We are The Walking Dead. “Days Gone Bye,” the Frank Darabont-directed first episode of the zombie drama inspired by creator Robert Kirkman’s comic book, spawned a franchise for network AMC when it premiered ten years ago on Halloween night 2010. When sheriff’s deputy Rick Grimes (Andrew Lincoln) emerges from a coma in a world overrun by the flesh-eating undead, he begins a desperate search for wife Lori (Sarah Wayne Callies) and son Carl (Chandler Riggs). Rick learns the new rules of survival from Morgan Jones (Lennie James) and son Duane (Adrian Kali Turner) before riding into walkers-swarmed Atlanta, where a last-minute rescue from Glenn (Steven Yeun) ultimately leads Rick to his family.
Ten years later, celebrate a decade of the Dead with one second from all 147 episodes of The Walking Dead — from “Days Gone Bye” to season 10 finale “A Certain Doom” — in the official tribute video above.
“I first became involved with The Walking Dead way back in 2005. I worked for Frank Darabont, and he told me about this comic book that he found in a comic book store,” executive producer Denise Huth said during The Walking Dead Season 1: Beginnings marathon that aired on AMC over the summer. “And as he was telling me the story, I remember saying, ‘That’s a television show.’ It just had all the great elements of a serialized drama.”
The black-and-white comic book — launched by Kirkman and artist Tony Moore for Image Comics in 2003 and initially inspired by George A. Romero’s zombie classic Night of the Living Dead — “kicked around for about five years before AMC was finally brave enough to say ‘yes’ and actually put it on the air,” Huth recalled.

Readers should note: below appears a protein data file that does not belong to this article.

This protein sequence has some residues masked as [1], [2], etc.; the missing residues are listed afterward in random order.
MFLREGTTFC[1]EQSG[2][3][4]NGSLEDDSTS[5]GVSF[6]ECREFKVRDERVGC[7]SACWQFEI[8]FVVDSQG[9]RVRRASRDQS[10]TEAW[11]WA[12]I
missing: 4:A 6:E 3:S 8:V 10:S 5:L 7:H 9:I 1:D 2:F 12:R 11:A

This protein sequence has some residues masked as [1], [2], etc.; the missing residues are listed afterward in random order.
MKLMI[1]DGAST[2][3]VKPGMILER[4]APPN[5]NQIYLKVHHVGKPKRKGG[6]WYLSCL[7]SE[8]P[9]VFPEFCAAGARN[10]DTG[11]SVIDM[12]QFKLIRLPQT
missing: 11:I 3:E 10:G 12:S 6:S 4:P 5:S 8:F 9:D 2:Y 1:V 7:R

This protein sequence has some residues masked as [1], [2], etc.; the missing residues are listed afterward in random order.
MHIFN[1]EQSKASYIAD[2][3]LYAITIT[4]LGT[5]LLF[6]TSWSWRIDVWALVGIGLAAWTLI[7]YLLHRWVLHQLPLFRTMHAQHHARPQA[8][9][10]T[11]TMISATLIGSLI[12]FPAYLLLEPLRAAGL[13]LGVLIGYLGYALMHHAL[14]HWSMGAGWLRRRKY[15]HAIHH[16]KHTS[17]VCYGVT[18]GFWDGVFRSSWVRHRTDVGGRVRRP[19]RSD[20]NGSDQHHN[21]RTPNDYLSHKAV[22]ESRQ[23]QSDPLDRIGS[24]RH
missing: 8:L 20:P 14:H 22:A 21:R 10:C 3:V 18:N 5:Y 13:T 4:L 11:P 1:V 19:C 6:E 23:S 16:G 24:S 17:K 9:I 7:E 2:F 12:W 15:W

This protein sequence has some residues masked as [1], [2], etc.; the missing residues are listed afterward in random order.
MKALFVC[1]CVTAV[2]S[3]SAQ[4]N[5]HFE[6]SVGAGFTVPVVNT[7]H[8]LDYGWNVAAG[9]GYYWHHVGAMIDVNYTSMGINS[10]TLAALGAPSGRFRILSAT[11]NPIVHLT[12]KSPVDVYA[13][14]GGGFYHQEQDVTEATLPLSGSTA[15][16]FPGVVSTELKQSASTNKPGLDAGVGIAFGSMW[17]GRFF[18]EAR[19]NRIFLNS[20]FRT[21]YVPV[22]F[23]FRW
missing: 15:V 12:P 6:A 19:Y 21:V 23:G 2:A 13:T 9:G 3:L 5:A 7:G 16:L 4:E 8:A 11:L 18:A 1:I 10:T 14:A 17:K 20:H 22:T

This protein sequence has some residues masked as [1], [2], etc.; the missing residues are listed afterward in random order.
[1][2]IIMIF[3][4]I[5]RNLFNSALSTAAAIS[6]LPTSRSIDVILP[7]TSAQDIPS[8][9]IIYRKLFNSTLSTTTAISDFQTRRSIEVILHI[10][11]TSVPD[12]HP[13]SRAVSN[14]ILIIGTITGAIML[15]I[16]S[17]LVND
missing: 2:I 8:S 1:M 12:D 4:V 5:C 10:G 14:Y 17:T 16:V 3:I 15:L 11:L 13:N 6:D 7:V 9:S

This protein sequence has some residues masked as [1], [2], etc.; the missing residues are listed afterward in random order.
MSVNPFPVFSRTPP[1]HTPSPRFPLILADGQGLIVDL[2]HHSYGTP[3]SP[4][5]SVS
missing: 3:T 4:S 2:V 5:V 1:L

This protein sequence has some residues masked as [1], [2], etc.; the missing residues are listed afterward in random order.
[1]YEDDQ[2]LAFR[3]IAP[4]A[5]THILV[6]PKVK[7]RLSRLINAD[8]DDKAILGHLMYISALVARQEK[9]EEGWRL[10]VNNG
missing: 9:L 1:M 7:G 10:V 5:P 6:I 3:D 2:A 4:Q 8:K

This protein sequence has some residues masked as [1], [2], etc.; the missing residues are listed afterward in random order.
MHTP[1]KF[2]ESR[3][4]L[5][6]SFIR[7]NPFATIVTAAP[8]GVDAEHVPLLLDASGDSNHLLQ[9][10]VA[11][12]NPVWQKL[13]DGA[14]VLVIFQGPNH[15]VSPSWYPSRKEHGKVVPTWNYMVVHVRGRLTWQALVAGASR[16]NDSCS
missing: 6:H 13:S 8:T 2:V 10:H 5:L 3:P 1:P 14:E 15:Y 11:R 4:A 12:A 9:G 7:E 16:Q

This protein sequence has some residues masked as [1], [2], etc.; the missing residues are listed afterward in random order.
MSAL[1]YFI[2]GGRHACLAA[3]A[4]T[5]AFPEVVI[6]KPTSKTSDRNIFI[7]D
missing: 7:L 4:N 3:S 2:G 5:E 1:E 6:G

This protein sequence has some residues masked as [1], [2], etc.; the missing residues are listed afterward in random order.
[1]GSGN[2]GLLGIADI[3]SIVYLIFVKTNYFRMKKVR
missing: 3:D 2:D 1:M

Television executives who passed on The Walking Dead feared the show, requiring multiple outdoor locations and large numbers of zombie extras covered in special effects makeup, would be “over-expensive.” Other prospective buyers fretted that an audience “wouldn’t be there.”
A six-episode first season eventually came together with Lincoln joining the Atlanta group of survivors, a cast that included Jon Bernthal, Norman Reedus, IronE Singleton, and Michael Rooker. Then-showrunner Darabont recruited regulars Melissa McBride, Laurie Holden, and Jeffrey DeMunn, who would each play comic book characters in the series from veteran producer Gale Anne Hurd.
The debut episode of the AMC original series scored the highest-rated series premiere for 2010 and made a killing in the coveted 18-49 demo. By the time of its third season in 2012, The Walking Dead became the first cable series in television history to top every show of the fall broadcast season in the demographic.
Ten seasons later, the zombie-show-that-could spawned two spinoffs — Fear the Walking Dead and The Walking Dead: World Beyond — with more television series on the way, including anthology spinoff Tales of the Walking Dead and an untitled continuation starring the Daryl and Carol characters. Lincoln, who exited the mothership show in its ninth season, returns as Rick Grimes in the undated Walking Dead feature film from Kirkman and franchise chief content officer Scott Gimple.
In 2022, The Walking Dead will end after 177 episodes spanning 11 seasons and 12 years. There are 30 more episodes left to air, including the six-episode extended season 10 — now in production amid the COVID-19 pandemic — and an expanded 24-episode final season spanning two years.